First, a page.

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Diabetes Positive Approach, Issue #1211-- Cope with Diabetes; Live Healthy
November 06, 2012

Although, we are not created equal, all of us have the talent and ability to succeed at what we put our mind to. Yet, none of us use all our ability. And my goal is to encourage you to use more of your ability to take care of yourself because the opportunity is there and success lies in the individual.

In so doing we can all help one another. Why? Because there is truth in what wise men say that we can have everything we want in life if we help other people get what they want. So let us keep this in mind to keep a healthy self-image.

In This Issue:

Carb Confusion, the Good, the Bad and the Ugly

Carbohydrates have been thought of as the villain of all food groups. Some even try to avoid them altogether and they swear that as a result they have been healthier with their A1C reading within the target range. And these are people who are eating 50 grams or less of carbs a day. Others think though that they are eating much too less carbohydrates.

The trouble with eating much too less carbohydrates is that we may not be getting enough nutrients to sustain us. This has not really been addressed to very well until now. Want to know what works well with low carbohydrate diets? Check the Garden of Life Garden of Life Raw Organic Protein, 622 Grams

This has been found to:

· Provide raw organic sprouted protein and live probiotics and enzymes

· Be an excellent source of protein

· Be good for those on low carbohydrate diets

· Be good for those with gastrointestinal sensitivities to milk, whey, soy and other protein sources

· Support digestive health and function with live probiotics and protein-digesting enzymes

While it is true that not all carbohydrates are created equal, still not all carbohydrates are bad. We just have to choose the right ones for we do need them. So which ones are good and which ones are not that good? Carbohydrates as we know them are the starches and the sugars and the fibers and most of them break down to glucose, an important body fuel.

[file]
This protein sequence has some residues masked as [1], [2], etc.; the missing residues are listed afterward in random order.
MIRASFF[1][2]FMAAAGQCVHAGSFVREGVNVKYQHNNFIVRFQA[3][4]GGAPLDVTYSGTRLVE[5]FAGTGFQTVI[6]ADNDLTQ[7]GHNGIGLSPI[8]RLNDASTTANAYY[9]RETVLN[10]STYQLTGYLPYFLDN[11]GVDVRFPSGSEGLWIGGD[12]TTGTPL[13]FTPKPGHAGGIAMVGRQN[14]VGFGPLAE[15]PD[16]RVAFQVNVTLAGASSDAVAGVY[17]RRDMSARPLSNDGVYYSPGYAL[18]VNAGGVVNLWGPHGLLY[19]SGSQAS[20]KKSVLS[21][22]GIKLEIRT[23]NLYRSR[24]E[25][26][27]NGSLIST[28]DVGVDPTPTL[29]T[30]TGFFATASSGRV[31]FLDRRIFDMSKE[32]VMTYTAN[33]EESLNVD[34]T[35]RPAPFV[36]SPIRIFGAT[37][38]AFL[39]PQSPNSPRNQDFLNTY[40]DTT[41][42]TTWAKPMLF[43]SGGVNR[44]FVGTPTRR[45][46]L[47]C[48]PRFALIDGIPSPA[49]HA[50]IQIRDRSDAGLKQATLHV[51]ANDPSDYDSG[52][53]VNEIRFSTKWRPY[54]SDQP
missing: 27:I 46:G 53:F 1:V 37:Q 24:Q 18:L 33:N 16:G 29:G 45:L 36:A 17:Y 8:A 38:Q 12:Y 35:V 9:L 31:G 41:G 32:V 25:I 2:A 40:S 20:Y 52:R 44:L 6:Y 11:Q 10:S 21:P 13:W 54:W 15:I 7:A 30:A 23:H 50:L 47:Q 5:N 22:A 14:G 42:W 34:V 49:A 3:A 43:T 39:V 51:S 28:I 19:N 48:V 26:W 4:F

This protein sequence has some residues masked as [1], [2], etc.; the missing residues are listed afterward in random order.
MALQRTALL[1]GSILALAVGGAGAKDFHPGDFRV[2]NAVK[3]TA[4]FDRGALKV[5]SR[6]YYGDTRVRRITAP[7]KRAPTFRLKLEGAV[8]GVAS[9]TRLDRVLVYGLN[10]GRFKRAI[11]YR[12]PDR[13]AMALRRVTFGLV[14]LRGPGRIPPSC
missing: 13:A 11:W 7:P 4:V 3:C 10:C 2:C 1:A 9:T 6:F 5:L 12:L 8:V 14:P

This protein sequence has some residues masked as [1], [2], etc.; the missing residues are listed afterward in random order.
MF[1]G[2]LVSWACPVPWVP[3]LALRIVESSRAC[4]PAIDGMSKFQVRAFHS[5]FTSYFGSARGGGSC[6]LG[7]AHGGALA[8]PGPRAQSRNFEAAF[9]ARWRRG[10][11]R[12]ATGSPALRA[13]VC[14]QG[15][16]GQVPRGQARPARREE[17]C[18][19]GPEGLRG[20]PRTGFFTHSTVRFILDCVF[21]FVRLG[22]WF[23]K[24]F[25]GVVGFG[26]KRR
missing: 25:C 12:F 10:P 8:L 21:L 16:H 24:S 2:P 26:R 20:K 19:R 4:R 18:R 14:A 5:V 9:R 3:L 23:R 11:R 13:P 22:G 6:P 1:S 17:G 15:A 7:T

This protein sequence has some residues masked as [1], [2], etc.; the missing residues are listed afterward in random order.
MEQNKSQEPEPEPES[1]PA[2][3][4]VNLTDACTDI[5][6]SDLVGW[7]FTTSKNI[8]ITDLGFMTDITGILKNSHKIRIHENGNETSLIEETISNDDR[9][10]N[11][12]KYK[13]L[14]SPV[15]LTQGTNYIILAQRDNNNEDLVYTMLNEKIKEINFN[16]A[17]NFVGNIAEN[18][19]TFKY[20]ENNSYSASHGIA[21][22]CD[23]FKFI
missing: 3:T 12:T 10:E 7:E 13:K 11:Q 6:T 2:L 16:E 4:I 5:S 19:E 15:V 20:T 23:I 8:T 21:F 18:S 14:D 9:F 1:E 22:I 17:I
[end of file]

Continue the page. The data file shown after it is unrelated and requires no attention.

This is not really the problem but rather how fast is the breakdown and its effect on the blood sugar. The faster the breakdown, the faster is the release of the glucose. There are carbohydrates that make the release of glucose slower, thus making the blood sugar level more stable. This protects us against heart disease and diabetes. But how do we make the choice?

The carbs that have a high GI or Glycemic Index rating has the faster breakdown rate while those with the low GI rating have a more sustained and slower release of the glucose. Now don't get yourself worked out. Consuming an occasional high GI food will not do us harm; just consume more of the low GI foods.

For instance, if you like rice like I do, use Basmati rice instead of the Jasmine type. And don't think of the pasta as the enemy, for most of them have low GI. Use common sense too. Just because most ice creams are low glycemic does not mean we have to indulge in them and eat them like there is no tomorrow. Likewise, potatoes have high GI rating, but eating a small one from time to time will do us good due to the good nutrients they contain.

In other words, we should not use GI as our ultimate tool because no one can always predict the GI values because they are affected by so many things like the amount of fat, fiber and protein, the way it is cooked, even, can you believe this, how long we have chewed the food. Gee, I am not going to count how long I chew a certain food; I draw the line there.